Wednesday, October 28, 2009

Home Buyer Tax Credit To Be Extended!!!

Great News! It has been tentatively agreed upon to extend the existing $8,000 tax credit for first-time home buyers!

The credit has also been expanded to also offer a new $6,500 credit for existing homeowners who have lived in their current residence for a consecutive five-year period in the past eight years.

Home buyers must be under contract by April 30, 2010, and close before July 1.

This is exciting news!!! Spread the word!!!

Friday, October 23, 2009

Fixer-Uppers Made Easy

If you've been passing up on buying a home because of the expense of anticipated cosmetic repairs, you're missing out on a great opportunity. Sure, it used to be that if you bought a home and then applied for a home equity loan to pay for repairs, the result would be two separate loans (or worse, a mortgage plus a short-term loan for repairs that often had a much higher interest rate).

This is not the case anymore if you qualify for an FHA Streamlined 203(k) loan. The Department of Housing and Urban Development's FHA Streamlined 203(k) loan allows qualifying home buyers to finance up to an additional $35,000 into their mortgage to improve or upgrade their home before move-in.

With this product, home buyers can quickly and easily tap into cash to pay for property repairs or improvements, such as those identified by a home inspector or FHA appraiser. And the best part is, the additional funds are combined into your mortgage, so you only have to worry about one loan.

There are, of course, rules and guidelines we have to follow, and not every repair qualifies. But if you or anyone you know are interested in taking advantage of this great opportunity, it is definitely worth considering.

Check out my website for more Home Buying Tips!

Thursday, October 22, 2009

What You Should Know About Home Inspections

Obtaining a home inspection is one of the most important steps in purchasing a home. A qualified inspector can point out potential costly problems with the home you are considering buying, and a good inspector will give maintenance advice and ultimately give you peace of mind about your home investment.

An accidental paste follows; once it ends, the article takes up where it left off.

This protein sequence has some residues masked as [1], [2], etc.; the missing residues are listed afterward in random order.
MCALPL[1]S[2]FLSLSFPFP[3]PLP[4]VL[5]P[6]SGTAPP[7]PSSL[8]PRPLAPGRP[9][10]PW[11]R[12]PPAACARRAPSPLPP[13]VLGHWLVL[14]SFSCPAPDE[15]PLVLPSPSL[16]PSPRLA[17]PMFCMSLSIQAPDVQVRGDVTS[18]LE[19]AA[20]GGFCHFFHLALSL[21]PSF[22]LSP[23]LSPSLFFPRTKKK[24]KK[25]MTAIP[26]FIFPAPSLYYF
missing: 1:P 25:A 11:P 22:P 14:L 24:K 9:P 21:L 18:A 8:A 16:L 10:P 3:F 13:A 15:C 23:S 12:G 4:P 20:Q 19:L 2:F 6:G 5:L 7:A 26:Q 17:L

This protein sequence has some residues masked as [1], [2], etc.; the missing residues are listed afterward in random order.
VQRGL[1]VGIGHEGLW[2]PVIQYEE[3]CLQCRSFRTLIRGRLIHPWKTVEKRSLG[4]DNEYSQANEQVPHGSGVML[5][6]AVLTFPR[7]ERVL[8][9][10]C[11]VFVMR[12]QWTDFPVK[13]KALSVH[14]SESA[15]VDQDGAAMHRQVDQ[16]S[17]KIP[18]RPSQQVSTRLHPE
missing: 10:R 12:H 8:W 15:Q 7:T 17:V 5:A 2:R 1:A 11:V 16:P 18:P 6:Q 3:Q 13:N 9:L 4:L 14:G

All home buyers -- whether they are buying an older home or building a new one -- should have the home inspected by a professional after making an offer and before closing. There are a few things you need to know before hiring a home inspector. First, the home inspection industry is becoming more professional and regulated. There are professional organizations with codes of ethics, like the National Association of Home Inspectors and the American Society of Home Inspectors, but membership is voluntary.

The average home inspection costs $300, which is paid on the day the inspector examines your home. Lower or higher fees do not necessarily reflect the expertise of the inspector. Finding an experienced home inspector who provides value for your money is most important.
The American Society of Home Inspectors (www.ashi.com) recommends interviewing at least three professional inspectors in order to find one you trust and with whom you communicate well. I can provide a list of local home inspectors for you to interview, and you should ask friends and family members for recommendations as well.

Ask inspectors about their qualifications. Do they have experience in the construction or engineering industry? Do they have special training or accreditation from a professional organization? How long have they been inspecting homes in the local area? Are they familiar with problems specific to our area like drainage issues, pests or building material failures?

Once you have found a qualified professional, it's important that you attend the inspection with me and your home inspector. Some buyers like to climb into the crawl space and attic with the inspector to look at the home's major systems. At a minimum, be on site to ask questions, examine the problem areas and learn about the ongoing maintenance your home will need.

The standard home inspector's report will review the condition of the home's heating, plumbing and electrical systems. The report will also include information about the structure including the foundation and basement, as well as the roof, attic, walls, ceilings, floors, windows and doors. It may include also photos of problem areas or recommendations for repairs.

For more Home Buyer Tips visit my website at www.CristinaTheRealtor.com.

Tuesday, October 13, 2009

Appliance Rebate Program

Save Energy and Money with the Appliance Rebate Program!

Are your old appliances costing you a fortune? There is no better time to replace them thanks to the Efficiency Maine Appliance Rebate Program going on right now.

Replace an old air conditioner, dehumidifier, clothes washer or refrigerator/freezer with selected Energy Star appliances and you could receive rebates of up to $75.00 today, plus you will save even more with lower electric bills in the future.

Click here for more details.

Sunday, October 11, 2009

Detect the "Energy Thieves" in Your Home

KILL-A-WATT® ELECTRICITY MONITORS

Detect the "energy thieves" in your home with the new Kill A Watt® Energy Detector.